(Reuters) — Insurers face half a billion dollars in claims for up to 60 commercial ships still stuck in Ukraine a year after the start of the war with Russia, industry sources said.
When the conflict started, more than 90 merchant ships – many with food cargoes on board – and around 2,000 crew members were trapped in Ukraine and unable to leave because of the fighting.
Limited shipments from major grain exporter Ukraine played a role in the resulting global food crisis.
According to estimates by the shipping and insurance industry, between 40 and 60 ships are still stranded, and shipowners can claim total loss for ships stuck for a year from their insurers.
With insurers already grappling with exposure to commercial aircraft caught up in Russia, the prospect of payouts is likely to lead to higher costs for shipments from the region.
A senior industry source said the exposure for the ships currently stuck was estimated at $500 million. “While the flight will be bigger, there will be claims,”; said another.
London-listed Taylor Maritime Investments is among ship operators with a ship and its corn cargo still in Ukraine. The company has tried to protect its assets through insurance, said its chief executive Edward Buttery.
“We’ve kept the (insurance) cover in place the whole time. It cost a lot of money, but the ship is worth a lot more,” he told Reuters. is a real headache.”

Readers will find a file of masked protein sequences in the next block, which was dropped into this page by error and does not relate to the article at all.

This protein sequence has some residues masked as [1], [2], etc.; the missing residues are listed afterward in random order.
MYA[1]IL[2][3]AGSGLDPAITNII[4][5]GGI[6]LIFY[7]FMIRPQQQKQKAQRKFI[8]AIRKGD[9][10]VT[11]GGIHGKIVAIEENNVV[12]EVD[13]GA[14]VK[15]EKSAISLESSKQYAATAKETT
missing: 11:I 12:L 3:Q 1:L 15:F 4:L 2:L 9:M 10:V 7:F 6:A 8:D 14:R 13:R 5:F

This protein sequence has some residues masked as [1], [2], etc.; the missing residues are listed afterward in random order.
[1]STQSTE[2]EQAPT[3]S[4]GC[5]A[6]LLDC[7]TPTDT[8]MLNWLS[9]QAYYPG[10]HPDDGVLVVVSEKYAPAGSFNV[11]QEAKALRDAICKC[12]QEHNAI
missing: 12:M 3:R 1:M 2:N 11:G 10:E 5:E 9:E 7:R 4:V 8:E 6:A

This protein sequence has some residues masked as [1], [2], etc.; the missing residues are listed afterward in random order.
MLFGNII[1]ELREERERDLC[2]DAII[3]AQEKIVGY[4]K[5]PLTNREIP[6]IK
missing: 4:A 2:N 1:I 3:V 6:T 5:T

Despite military gains, many of Ukraine’s ports are still affected by fighting, with floating mines around the Black Sea region increasing the risks.
The largest port, Odesa, is part of a UN-backed deal that allows grain to leave three of Ukraine’s Black Sea ports, which has allowed some ships to sail.
The exit of dry bulk carriers has been prioritized, but an estimated five ships, including the Joseph Schulte container ship, remain stuck there.
Germany’s BSM, which manages Joseph Schulte, has been trying to get the ship out of Odesa for a year so far without success, a group spokesman said.
Other Ukrainian ports not part of the UN arrangement – including the No. 2 Mykolaiv grain terminal, where industry estimates suggest more than 25 ships are still stuck – remain blocked.
More than 300 sailors are still stranded, and in an open letter shipping unions this week called on the United Nations to evacuate the seafarers, saying “just doing their job cannot come at the cost of their lives.”